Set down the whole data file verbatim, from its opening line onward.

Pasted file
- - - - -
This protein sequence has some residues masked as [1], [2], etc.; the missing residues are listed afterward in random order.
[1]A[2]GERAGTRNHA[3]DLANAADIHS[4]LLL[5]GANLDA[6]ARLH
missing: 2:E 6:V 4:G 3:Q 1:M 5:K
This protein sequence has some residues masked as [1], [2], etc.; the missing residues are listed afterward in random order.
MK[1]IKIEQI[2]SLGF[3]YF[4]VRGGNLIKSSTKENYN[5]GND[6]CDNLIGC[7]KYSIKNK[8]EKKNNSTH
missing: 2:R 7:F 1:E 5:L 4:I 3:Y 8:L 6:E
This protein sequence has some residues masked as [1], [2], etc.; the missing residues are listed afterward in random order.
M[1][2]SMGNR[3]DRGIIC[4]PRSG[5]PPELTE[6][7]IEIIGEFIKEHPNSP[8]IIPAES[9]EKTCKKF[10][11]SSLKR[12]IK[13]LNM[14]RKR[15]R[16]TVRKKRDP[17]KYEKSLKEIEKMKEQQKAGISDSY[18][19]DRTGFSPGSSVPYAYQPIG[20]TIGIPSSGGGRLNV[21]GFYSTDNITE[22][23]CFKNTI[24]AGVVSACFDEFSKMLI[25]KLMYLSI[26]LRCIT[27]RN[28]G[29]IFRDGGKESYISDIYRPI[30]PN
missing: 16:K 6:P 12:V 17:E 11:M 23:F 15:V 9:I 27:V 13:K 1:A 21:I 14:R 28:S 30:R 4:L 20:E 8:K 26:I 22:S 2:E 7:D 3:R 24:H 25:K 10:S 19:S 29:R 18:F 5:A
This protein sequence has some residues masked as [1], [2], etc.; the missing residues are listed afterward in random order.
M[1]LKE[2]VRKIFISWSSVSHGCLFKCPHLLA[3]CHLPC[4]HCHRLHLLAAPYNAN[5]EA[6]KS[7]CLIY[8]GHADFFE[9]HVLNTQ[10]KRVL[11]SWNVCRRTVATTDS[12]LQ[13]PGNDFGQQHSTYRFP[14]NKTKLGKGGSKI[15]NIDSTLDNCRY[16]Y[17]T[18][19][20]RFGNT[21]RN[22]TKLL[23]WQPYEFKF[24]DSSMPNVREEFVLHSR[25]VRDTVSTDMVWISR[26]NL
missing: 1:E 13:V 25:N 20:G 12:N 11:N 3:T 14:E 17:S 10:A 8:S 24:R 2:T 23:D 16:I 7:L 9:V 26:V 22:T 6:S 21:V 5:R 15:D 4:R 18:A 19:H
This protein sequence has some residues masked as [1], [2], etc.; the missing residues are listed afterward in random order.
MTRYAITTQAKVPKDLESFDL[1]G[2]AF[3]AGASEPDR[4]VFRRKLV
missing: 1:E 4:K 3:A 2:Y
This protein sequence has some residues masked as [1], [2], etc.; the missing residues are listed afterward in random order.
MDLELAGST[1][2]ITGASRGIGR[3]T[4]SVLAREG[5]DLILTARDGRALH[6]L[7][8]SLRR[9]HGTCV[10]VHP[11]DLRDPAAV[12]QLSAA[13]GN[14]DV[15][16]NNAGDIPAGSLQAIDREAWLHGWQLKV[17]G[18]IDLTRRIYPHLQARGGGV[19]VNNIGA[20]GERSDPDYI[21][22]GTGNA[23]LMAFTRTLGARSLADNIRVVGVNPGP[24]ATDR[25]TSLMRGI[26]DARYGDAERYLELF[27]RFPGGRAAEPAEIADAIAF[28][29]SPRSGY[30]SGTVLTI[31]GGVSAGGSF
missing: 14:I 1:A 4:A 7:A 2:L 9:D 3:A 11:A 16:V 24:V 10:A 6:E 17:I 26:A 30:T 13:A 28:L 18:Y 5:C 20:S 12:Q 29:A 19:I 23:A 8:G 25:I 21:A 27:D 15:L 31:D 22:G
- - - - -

This protein sequence has some residues masked as [1], [2], etc.; the missing residues are listed afterward in random order.
[1]A[2]GERAGTRNHA[3]DLANAADIHS[4]LLL[5]GANLDA[6]ARLH
missing: 2:E 6:V 4:G 3:Q 1:M 5:K
This protein sequence has some residues masked as [1], [2], etc.; the missing residues are listed afterward in random order.
MK[1]IKIEQI[2]SLGF[3]YF[4]VRGGNLIKSSTKENYN[5]GND[6]CDNLIGC[7]KYSIKNK[8]EKKNNSTH
missing: 2:R 7:F 1:E 5:L 4:I 3:Y 8:L 6:E
This protein sequence has some residues masked as [1], [2], etc.; the missing residues are listed afterward in random order.
M[1][2]SMGNR[3]DRGIIC[4]PRSG[5]PPELTE[6][7]IEIIGEFIKEHPNSP[8]IIPAES[9]EKTCKKF[10][11]SSLKR[12]IK[13]LNM[14]RKR[15]R[16]TVRKKRDP[17]KYEKSLKEIEKMKEQQKAGISDSY[18][19]DRTGFSPGSSVPYAYQPIG[20]TIGIPSSGGGRLNV[21]GFYSTDNITE[22][23]CFKNTI[24]AGVVSACFDEFSKMLI[25]KLMYLSI[26]LRCIT[27]RN[28]G[29]IFRDGGKESYISDIYRPI[30]PN
missing: 16:K 6:P 12:V 17:E 11:M 23:F 15:V 9:I 27:V 13:K 1:A 21:I 14:R 28:S 30:R 4:L 20:E 8:K 26:I 22:S 2:E 7:D 3:R 24:H 25:K 10:S 19:S 29:R 18:F 5:A
This protein sequence has some residues masked as [1], [2], etc.; the missing residues are listed afterward in random order.
M[1]LKE[2]VRKIFISWSSVSHGCLFKCPHLLA[3]CHLPC[4]HCHRLHLLAAPYNAN[5]EA[6]KS[7]CLIY[8]GHADFFE[9]HVLNTQ[10]KRVL[11]SWNVCRRTVATTDS[12]LQ[13]PGNDFGQQHSTYRFP[14]NKTKLGKGGSKI[15]NIDSTLDNCRY[16]Y[17]T[18][19][20]RFGNT[21]RN[22]TKLL[23]WQPYEFKF[24]DSSMPNVREEFVLHSR[25]VRDTVSTDMVWISR[26]NL
missing: 1:E 13:V 25:N 20:G 12:N 11:N 3:T 14:E 17:S 10:A 8:S 24:R 2:T 23:D 16:I 7:L 9:V 26:V 22:T 6:S 21:V 5:R 15:D 4:R 18:A 19:H
This protein sequence has some residues masked as [1], [2], etc.; the missing residues are listed afterward in random order.
MTRYAITTQAKVPKDLESFDL[1]G[2]AF[3]AGASEPDR[4]VFRRKLV
missing: 1:E 4:K 3:A 2:Y
This protein sequence has some residues masked as [1], [2], etc.; the missing residues are listed afterward in random order.
MDLELAGST[1][2]ITGASRGIGR[3]T[4]SVLAREG[5]DLILTARDGRALH[6]L[7][8]SLRR[9]HGTCV[10]VHP[11]DLRDPAAV[12]QLSAA[13]GN[14]DV[15][16]NNAGDIPAGSLQAIDREAWLHGWQLKV[17]G[18]IDLTRRIYPHLQARGGGV[19]VNNIGA[20]GERSDPDYI[21][22]GTGNA[23]LMAFTRTLGARSLADNIRVVGVNPGP[24]ATDR[25]TSLMRGI[26]DARYGDAERYLELF[27]RFPGGRAAEPAEIADAIAF[28][29]SPRSGY[30]SGTVLTI[31]GGVSAGGSF
missing: 14:I 1:A 4:A 7:A 2:L 9:D 3:A 11:A 16:V 24:V 10:A 6:E 17:I 26:A 30:T 13:A 28:L 18:Y 5:C 20:S 12:Q 29:A 19:I 23:A 8:G 25:I 21:A 27:D 15:L 31:D 22:G